a boy of summer gets curiously aroused

In my younger days, I visited my uncle and aunt in eastern Tennessee where I developed a life-long fetish for glowing abdomens. Some dudes are leg guys; others, arm guys. Some are small-of-the-back guys and others like Jim Harrison are bubble-butted beauty guys.

Not me.

I’m an abdomen guy all the way. I love me a good tummy.

But check your titillation at the door, please. I’m talking lightning bugs, the second greatest insect to grace the Midwest and the Appalachia.

At my uncle and aunt’s, I spent the evenings doing every conceivable little-boy experiment with this wonderful literary bug.

Like Lenny in Of Mice and Men, I petted and squeezed them to death, till my fingers and palms were aglow and cheeks mottled with phosphorescence.

I collected hundreds of them in a jar and shook them, casting a soft glow in the dark corner of a garden.

I smacked them clean out of the air with a big plastic baseball bat, as though I were swinging for the fences. Little carcasses streaked the air like fireworks in July. After my swinging frenzy was over, the bat resembled a swollen light saber. A cross between Babe Ruth and Yoda. And just about as handsome.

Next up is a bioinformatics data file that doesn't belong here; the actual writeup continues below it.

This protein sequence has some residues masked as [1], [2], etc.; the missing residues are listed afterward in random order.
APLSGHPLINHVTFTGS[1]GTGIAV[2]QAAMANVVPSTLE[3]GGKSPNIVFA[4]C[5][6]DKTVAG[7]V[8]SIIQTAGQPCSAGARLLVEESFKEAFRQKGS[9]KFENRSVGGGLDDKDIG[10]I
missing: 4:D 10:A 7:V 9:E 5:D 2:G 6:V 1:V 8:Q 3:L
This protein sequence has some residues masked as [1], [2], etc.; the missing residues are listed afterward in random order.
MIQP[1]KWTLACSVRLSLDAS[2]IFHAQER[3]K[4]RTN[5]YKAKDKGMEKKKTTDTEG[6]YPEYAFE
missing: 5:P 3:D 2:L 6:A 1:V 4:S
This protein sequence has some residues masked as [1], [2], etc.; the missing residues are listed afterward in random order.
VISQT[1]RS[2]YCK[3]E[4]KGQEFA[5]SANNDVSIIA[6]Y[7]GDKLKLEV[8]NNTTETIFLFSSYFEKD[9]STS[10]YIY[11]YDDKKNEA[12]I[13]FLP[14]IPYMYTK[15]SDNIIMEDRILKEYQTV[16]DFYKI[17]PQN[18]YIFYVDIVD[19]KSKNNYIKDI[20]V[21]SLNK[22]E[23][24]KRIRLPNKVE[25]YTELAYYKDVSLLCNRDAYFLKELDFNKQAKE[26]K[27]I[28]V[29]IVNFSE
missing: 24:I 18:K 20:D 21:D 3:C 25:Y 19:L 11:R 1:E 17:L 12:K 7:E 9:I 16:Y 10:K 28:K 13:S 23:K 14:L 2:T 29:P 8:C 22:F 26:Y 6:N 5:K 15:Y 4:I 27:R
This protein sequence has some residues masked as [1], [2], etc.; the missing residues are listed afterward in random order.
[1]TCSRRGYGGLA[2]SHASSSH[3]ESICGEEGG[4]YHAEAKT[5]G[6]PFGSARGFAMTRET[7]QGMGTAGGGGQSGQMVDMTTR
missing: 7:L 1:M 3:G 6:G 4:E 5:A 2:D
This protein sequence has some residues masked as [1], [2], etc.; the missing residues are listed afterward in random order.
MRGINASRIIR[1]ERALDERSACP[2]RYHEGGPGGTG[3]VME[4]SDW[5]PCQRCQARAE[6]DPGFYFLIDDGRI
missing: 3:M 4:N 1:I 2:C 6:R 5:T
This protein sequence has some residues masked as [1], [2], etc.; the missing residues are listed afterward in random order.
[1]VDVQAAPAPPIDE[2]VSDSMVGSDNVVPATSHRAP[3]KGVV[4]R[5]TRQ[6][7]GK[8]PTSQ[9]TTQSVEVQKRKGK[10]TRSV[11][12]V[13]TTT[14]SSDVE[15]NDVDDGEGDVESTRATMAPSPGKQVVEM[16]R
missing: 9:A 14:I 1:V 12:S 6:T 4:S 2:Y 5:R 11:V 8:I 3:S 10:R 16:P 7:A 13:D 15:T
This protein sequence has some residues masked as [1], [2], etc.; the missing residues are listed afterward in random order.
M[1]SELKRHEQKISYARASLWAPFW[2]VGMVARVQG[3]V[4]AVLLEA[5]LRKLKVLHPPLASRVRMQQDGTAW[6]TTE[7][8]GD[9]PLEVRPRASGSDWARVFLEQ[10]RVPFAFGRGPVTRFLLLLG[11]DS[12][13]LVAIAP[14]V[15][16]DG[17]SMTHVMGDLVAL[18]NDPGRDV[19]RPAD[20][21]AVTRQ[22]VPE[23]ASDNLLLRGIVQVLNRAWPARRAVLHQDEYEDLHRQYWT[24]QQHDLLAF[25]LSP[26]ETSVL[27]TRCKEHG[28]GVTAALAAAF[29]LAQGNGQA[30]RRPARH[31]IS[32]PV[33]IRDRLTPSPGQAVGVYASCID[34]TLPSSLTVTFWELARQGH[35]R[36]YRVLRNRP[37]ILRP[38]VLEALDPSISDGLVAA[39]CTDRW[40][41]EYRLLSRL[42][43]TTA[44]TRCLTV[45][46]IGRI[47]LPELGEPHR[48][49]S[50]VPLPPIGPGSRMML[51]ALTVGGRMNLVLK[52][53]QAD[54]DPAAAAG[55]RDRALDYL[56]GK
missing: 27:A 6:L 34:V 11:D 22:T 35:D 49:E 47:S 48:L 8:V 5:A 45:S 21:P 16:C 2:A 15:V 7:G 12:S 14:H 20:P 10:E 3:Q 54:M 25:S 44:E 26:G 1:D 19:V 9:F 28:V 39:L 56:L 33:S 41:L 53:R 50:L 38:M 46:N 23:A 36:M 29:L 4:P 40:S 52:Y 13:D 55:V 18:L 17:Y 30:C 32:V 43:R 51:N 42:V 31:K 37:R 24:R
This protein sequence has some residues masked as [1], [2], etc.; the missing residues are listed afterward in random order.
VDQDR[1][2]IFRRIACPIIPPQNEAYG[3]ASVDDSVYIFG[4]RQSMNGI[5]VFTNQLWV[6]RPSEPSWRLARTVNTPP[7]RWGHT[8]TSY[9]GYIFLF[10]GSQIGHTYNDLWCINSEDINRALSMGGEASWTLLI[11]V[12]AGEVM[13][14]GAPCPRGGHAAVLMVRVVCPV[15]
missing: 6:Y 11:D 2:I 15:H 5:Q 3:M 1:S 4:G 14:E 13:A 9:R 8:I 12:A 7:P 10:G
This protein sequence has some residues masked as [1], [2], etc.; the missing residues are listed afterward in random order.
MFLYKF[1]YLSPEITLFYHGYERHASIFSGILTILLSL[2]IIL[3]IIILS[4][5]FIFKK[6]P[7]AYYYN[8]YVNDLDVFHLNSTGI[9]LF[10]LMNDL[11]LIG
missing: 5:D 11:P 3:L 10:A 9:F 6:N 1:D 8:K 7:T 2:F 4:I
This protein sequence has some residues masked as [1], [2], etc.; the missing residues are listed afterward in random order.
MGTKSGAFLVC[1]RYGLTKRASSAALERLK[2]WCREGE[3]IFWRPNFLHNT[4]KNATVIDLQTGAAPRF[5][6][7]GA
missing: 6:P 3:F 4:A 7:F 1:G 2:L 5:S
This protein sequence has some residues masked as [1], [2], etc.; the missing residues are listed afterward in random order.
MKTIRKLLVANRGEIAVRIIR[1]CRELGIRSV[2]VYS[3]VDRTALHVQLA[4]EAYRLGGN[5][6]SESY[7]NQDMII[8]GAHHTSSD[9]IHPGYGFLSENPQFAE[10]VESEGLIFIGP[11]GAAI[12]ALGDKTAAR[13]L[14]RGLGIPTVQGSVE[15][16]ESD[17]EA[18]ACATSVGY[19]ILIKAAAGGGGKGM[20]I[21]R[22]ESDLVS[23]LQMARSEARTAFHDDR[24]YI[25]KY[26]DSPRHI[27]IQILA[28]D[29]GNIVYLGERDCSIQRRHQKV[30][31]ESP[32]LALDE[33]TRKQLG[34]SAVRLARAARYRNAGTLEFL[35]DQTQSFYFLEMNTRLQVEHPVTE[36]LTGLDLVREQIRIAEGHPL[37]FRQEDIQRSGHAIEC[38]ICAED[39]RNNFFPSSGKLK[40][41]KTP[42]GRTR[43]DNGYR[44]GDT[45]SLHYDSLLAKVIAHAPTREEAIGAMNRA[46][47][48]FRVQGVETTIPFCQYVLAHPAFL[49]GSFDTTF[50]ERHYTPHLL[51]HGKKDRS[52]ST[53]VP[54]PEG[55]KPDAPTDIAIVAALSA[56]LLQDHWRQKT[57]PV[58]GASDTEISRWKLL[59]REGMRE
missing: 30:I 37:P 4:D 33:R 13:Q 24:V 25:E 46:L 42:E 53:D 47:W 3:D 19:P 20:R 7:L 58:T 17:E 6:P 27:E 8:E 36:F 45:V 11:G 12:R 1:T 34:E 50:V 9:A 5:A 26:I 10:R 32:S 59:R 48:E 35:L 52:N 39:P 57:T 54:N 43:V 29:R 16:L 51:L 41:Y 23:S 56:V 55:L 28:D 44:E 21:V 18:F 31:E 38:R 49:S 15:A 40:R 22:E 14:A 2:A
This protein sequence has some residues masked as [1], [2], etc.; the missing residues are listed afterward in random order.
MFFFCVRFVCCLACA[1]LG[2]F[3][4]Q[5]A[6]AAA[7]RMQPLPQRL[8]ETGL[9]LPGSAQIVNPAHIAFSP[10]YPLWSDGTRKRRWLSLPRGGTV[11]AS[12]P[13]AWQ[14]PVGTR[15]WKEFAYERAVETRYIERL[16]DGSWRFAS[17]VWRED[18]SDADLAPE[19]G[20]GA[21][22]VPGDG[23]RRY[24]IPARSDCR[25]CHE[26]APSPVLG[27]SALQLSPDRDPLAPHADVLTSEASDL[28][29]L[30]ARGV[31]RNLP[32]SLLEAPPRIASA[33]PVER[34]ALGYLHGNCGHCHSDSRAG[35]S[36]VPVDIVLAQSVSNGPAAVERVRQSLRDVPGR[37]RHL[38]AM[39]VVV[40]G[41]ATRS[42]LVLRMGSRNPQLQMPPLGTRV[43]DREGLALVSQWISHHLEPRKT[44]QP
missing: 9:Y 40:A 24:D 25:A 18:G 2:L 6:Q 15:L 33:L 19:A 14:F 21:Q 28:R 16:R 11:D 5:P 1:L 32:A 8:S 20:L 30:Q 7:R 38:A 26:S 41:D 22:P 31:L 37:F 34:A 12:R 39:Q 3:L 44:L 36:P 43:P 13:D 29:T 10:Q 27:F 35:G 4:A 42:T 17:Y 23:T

Years later on a Kentucky plantation, I fell in love with a tall, skinny dark-haired girl for an entirely sensible reason. A curtain of fireflies billowed behind her. In the fields, a great mystical sheet pulsed and throbbed with light. “I love you,” I said, with a tenderness bordering on a groin ache.

Like all great memories, they’re often triggered by incidental things, in this case, a title by Harrison: The Woman Lit by Fireflies. Who can resist thumbing through a collection of novellas with a title like that?

Not this abdomen guy.

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2 Responses to a boy of summer gets curiously aroused

  1. Bellezza says:

    I loved the sharing of your memory. In school, it’s considered good practice to have the children make connections from text to text, text to self, text to life. Those of us who read do it naturally, and it’s so wonderful to catch a glimpse into the inner workings of our minds. Hearts. And, perhaps I should add, groins?

  2. […] enthused about this awesome insect before, here and here.¬†And when I read this passage in Lila, I knew I’d share it with […]

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